Student grows beard, saves world

By Nick Stern, Managing Editor | Photo by Nick Stern


Small Town Entrepreneur, Alan Cordova has a Bachelor’s degree in communications and, among working at The CNM Bookstore at main campus, he has his hands in many different projects here in Albuquerque, Cordova said.

One project that seems to be growing wild is The Duke City Coalition of Facial Fur which only started in March of 2013 and has already started paying it forward and seen great success with its shows, he said.

Competitors essentially pay a fee to enter the different beard competitions and the fees come together and then get divvied up to the charity that is being donated to for that show and the competitors as well, Cordova said.

“So far we have had six shows, all successful and all the charities and sponsors that we have are all local,” he said.

As of right now we have about 79 members in the club and we are also affiliated with Beard Team USA which is the national club.

They do regional as well as national competi­tions,” he said.

Cordova not only started the club to be a part of the community but decided to pay it forward with the proceeds from competitions and differ­ent venues by donating por­tions to people who are less fortunate, he said.

Cordova explained that he knows what it is like to need help and was lucky enough to get it and he would like to help other people and local organi­zations the same way he has been helped before, he said.

“There had been times in my past where I felt I had to ask for help and it was avail­able to me so why not donate portions of the events that we put on to charity?” he said.

Portions of the shows that have been put on have already gone to many different shows like Mandy’s Farm which is for women with autism, Pay it Forward New Mexico which is a non-profit organization that helps people in need, The Sons of Perdition-an all-male burlesque troop, cancer research, The Heart Institute, and the list did not end there, he said.

The best way to contact the coalition would be to find them on their Facebook page at the Duke City Coalition of Facial Fur, he said.

There are also local sponsors that help out with the prizes which go to first, second and third place win­ners depending on the catego­ries and how big the turnout is, he said.

Some of the categories that have been seen at the com­petitions with bigger turn­outs and participation have included full beards, mous­taches, natural full beards, freestyle, goatees, sideburns, artificial beards, and women with beards, Cordova said.

“We do not exclude anybody by any means,” Cordova said.

Some of the shows put on by The Duke City Coalition of Facial Fur have had hundreds of people show up and at least fifty to sixty people competing in the competitions, he said.

One of the shows that are coming up should be on Feb 22 but is not set in stone yet, he said. It is supposed to happen at the Sister Bar and all the proceeds from the show will be going to the Flamingo Club that burnt down recently, Cordova said.

“So again, it is just a big circle. Everybody is just trying to help out everybody. When we put on shows, we are trying to get local businesses involved heavily,” he said.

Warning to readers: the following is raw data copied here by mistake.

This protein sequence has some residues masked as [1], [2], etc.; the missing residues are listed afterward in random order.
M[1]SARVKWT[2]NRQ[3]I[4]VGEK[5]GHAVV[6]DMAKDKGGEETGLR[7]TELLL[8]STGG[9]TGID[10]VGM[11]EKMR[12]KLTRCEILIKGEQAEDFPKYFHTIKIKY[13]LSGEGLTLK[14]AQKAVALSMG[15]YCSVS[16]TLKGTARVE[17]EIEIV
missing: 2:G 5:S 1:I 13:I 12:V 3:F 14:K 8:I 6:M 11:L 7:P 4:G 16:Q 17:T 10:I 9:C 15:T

Another show that is pretty much set in stone is planned for May four and is going to be Star Wars Themed, Cordova said.

Cordova is also involved in other projects that are always keeping him busy, he said.

Cordova also helps his wife in her project called C Squared Promotions which basically promotes local musi­cians and bands, he said.

He also does hip-hop and poetry collaborations with a project called Secrets which he plans on doing much more regularly and also getting a local legend involved, he said.

“It is kind of on the cusp of happening on a regular basis and I am trying to get Eli the poet who is a really well-known poet and we are going to do some performance stuff at the Guild and a few differ­ent venues,” Cordova said.

Cordova Art which is Cordova’s mixed-media art that he does is meant to be on his website soon and will be called, he said.

He literally goes out and finds pieces of wood that are thrown away and uses them as his canvases along with other stuff that people throw out, he said.

He also plans on making pop up art shows more common in Albuquerque and hopes to rent out spots for an evening in order to host eve­nings with artists, he said.

These shows would basi­cally be limited edition, once in a lifetime opportunities to spend time with artists and even get good art that is very limited, he said.

Cordova said, “Boom! You have one opportunity to come check out this artist do some nice art and get some art at reasonable prices.”

He also has a clothing company called All For Not Clothing that started all the way back in 2003, Cordova said. The company kind of coincides with Cordova Mixed Media Arts because he collaborates with other artists and plans on doing the same limited edition style cloth­ing that people can get at the once in a lifetime, pop up, art shows, Cordova said.

The idea behind these limited shows and art is basi­cally, “Hey check this out! I went to this art show and there were guys hanging from hooks and there was a dude next to him painting this huge mural and there was a guy on the way out and I could buy his art for like five bucks a piece!” Cordova said.

It is like a miniature, festival that people can go to and feel good about being a part of something bigger, Cordova said.

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